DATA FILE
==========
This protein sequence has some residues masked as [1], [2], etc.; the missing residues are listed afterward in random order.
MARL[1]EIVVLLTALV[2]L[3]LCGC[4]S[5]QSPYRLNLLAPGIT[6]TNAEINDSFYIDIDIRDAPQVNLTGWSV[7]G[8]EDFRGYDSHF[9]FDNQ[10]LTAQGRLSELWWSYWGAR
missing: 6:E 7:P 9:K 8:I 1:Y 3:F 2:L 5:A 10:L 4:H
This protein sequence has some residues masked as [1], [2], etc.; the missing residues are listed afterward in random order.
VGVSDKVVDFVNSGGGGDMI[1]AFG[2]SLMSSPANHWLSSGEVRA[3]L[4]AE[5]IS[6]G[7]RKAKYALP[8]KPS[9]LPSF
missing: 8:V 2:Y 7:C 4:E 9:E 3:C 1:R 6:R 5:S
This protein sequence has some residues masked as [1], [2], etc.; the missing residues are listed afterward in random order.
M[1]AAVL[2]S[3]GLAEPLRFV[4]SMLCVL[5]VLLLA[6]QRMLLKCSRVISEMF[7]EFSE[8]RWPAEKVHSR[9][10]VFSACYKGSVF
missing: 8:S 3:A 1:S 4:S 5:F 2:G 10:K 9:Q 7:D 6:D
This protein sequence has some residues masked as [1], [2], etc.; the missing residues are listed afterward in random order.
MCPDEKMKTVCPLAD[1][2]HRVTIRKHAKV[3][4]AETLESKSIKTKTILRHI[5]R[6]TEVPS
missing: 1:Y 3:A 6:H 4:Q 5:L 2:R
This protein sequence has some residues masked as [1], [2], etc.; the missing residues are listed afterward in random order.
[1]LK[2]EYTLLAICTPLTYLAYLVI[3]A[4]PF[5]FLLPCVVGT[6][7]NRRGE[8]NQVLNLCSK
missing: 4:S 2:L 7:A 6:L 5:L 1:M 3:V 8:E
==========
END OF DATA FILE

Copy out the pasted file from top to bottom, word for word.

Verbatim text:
This protein sequence has some residues masked as [1], [2], etc.; the missing residues are listed afterward in random order.
MARL[1]EIVVLLTALV[2]L[3]LCGC[4]S[5]QSPYRLNLLAPGIT[6]TNAEINDSFYIDIDIRDAPQVNLTGWSV[7]G[8]EDFRGYDSHF[9]FDNQ[10]LTAQGRLSELWWSYWGAR
missing: 6:E 7:P 9:K 8:I 1:Y 3:F 2:L 5:A 10:L 4:H
This protein sequence has some residues masked as [1], [2], etc.; the missing residues are listed afterward in random order.
VGVSDKVVDFVNSGGGGDMI[1]AFG[2]SLMSSPANHWLSSGEVRA[3]L[4]AE[5]IS[6]G[7]RKAKYALP[8]KPS[9]LPSF
missing: 8:V 2:Y 7:C 4:E 9:E 3:C 1:R 6:R 5:S
This protein sequence has some residues masked as [1], [2], etc.; the missing residues are listed afterward in random order.
M[1]AAVL[2]S[3]GLAEPLRFV[4]SMLCVL[5]VLLLA[6]QRMLLKCSRVISEMF[7]EFSE[8]RWPAEKVHSR[9][10]VFSACYKGSVF
missing: 8:S 3:A 1:S 4:S 5:F 2:G 10:K 9:Q 7:D 6:D
This protein sequence has some residues masked as [1], [2], etc.; the missing residues are listed afterward in random order.
MCPDEKMKTVCPLAD[1][2]HRVTIRKHAKV[3][4]AETLESKSIKTKTILRHI[5]R[6]TEVPS
missing: 1:Y 3:A 6:H 4:Q 5:L 2:R
This protein sequence has some residues masked as [1], [2], etc.; the missing residues are listed afterward in random order.
[1]LK[2]EYTLLAICTPLTYLAYLVI[3]A[4]PF[5]FLLPCVVGT[6][7]NRRGE[8]NQVLNLCSK
missing: 4:S 2:L 7:A 6:L 5:L 1:M 3:V 8:E